Lazy is a word I hear a lot.
ADHD adults are often mislabeled as lazy, so much so it’s a bit of a trigger word.
Knowing everything I do about executive functions, I’ve still described myself this way.
I don’t dislike the word as much as I used to though, because I now understand that laziness is a lot like cholesterol – there’s the good kind and the bad kind.
It’s easy to assume that your inability to prioritize, or get something done, is the bad kind of lazy.
Executive function issues are not laziness, though. And doing more – cleaning more, setting more timers, buying new planners – is actually trying to solve the wrong problem.
And making massive to-do lists is about as effective as eating five avocados per day and then hoping your cholesterol numbers work out.
One of my favorite people, Terry Matlen, often says, “paying for support or assistance is not a luxury.”
Finding support is the good kind of lazy.
You know what other GOOD kind of lazy is?
The kind where you feel full entitled to pick and choose where to put your energy each day based on your personal priorities.
You aren’t lazy. You just haven’t figured out the balance yet.
The Good Kind of lazy
Decision fatigue is an issue for everyone, but for someone with EF issues it’s a recipe for overwhelm.
Every person I talk to has a to-do list that could cover a two-sided sheet of paper. You know what you want to do, but you don’t know how to decide what takes priority. Everything FEELS equally important.
We have trouble discerning what is urgent, what is important, and what FEELS urgent but is not actually important.
This urgent but not*** important category includes things like text messages, emails, and requests from others. These things often make it hard to focus on our larger goals. It’s like wearing glasses but never wiping them clean, you’re looking through smudgy lenses.
So you make a list of to-dos, and it includes all three categories, plus things that are non-urgent but aspirational.
This is how decision fatigue begins.
But you do have another option and it’s gonna sound totally UN-revolutionary.
You can eliminate decision fatigue by choosing to do LESS.
Getting Clear on Priorities
I have a system for structuring my day and setting priorities that I call The Big Three. I didn’t come up with this on my own, it’s been well documented in the business world. I simply adapted it to my needs as a person with a brain-based difference.
I think of personal priorities as buckets:
Obviously you could create more buckets, but in the interest of keeping things simple I don’t recommend it.
These broad categories are how I narrow the field for myself each day.
If I make decisions about where to put my energy ahead of time, I don’t start to spin out choosing what comes next. If I’m considering something but it doesn’t fit into one of the buckets, I probably won’t add it.
I choose only three items per day because that number feels doable to me, I can commit to that. It doesn’t overwhelm me with options. I do one thing at time and I don’t start the next thing until I’ve completed the one in front of it.
If one of my tasks has multiple steps, and I’m struggling to start, I will sit and break it down so I can figure out what to do. If I need assistance, I ask for it.
On paper I’m doing LESS. But strangely, I’m getting more done than ever because I’m committed. Commitment will beat motivation every time.
This sounds counterintuitive, but when you actively choose where you will put your energy, it’s much easier to get started and complete tasks.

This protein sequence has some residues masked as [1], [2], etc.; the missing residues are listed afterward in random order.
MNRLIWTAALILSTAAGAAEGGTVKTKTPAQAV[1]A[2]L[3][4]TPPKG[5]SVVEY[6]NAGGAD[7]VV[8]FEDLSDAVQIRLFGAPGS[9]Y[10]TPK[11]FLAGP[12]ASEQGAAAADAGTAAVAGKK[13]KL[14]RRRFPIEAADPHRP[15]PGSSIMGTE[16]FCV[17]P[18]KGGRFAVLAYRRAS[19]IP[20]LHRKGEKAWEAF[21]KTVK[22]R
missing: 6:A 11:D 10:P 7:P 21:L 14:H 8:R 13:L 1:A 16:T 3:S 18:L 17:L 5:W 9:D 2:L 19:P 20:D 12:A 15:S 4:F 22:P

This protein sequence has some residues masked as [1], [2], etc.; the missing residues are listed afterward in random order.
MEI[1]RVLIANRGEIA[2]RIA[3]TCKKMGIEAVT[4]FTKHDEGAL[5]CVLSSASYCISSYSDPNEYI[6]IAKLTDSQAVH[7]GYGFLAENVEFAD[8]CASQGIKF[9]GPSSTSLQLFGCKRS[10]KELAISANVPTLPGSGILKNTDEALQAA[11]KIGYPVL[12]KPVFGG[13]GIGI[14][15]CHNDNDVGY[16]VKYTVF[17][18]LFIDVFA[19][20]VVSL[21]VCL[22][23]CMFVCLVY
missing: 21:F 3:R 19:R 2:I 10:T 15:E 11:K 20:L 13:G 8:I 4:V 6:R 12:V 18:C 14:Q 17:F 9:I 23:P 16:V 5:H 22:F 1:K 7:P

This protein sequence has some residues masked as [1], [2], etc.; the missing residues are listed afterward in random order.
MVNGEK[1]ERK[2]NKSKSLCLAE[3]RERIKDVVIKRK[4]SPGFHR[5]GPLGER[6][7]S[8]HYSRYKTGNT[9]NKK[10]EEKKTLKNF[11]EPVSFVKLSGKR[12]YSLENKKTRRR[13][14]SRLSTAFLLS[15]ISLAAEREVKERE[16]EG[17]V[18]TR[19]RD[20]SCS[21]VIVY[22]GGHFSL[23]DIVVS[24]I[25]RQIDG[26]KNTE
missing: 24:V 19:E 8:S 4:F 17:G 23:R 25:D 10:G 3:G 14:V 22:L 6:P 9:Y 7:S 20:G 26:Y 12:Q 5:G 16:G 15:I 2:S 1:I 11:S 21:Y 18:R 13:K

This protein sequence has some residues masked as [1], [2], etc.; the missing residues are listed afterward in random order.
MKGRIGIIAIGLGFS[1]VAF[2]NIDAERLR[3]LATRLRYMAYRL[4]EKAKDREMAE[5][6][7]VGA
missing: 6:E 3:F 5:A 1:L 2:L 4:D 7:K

If you wake up and didn’t have a great sleep, or you’re feeling hormonal, you can choose your Big Three based on that.
Sometimes my Big Three is complete by 1pm, and I’ll decide to choose a fourth thing for the day. Or I’ll have a scheduled meeting in the Enclave, and that will be four.
Either way because I’m managing my energy I FEEL much more accomplished.
It takes a lot of energy to make decisions on the spot. It also takes a lot of energy to transition between tasks if you don’t know what’s next.
Try to remember why you got online just now.
Can you do it?
I really can’t. I cannot hold information in my mind at all. So if you’re working memory makes it hard for you to complete your to-dos, you might benefit from doing less.
Less clutter in the brain is a good thing. Trust me on this.
Forgetting to call your mother on her birthday makes you look like you don’t care. So does failing to show up for your cousin’s baby shower. (I’ve done both of these things.)
Sometimes putting a phone call on the Big Three feels like I’m being a little lazy. Why should a call take up a whole space on my list?
I’ll tell you why – because that phone is a priority. But** I hate phone calls so if it’s not on the list I will 100% avoid it.
You need to be OK with making something like a phone call to your mother the main to-do of your day.
It’s not because you are lazy. It’s because you know what’s important.
The Big Three
The big three is really just a way to narrow the field for yourself and avoid overwhelm.
Overwhelm leads to inaction and more avoidance and we’ve all been down that road.
The problem with massive to-do lists is that they are aspirational. They don’t actually help us prioritize or figure out what matters.
Spend a little time thinking about how you can narrow the field for yourself each day. You might need to focus on just one “bucket” for today. That’s ok.
I’m not saying that you will never have to change your Big Three on the spot, based on circumstances. But hopefully when that happens you won’t be as reactive because you’ll be proactively making that decision.
Your list will be there tomorrow and you’re free to take a redo on any item.
You’re the good kind of lazy.
Nothing in life is all good or all bad, and like your cholesterol, it’s all about balance.
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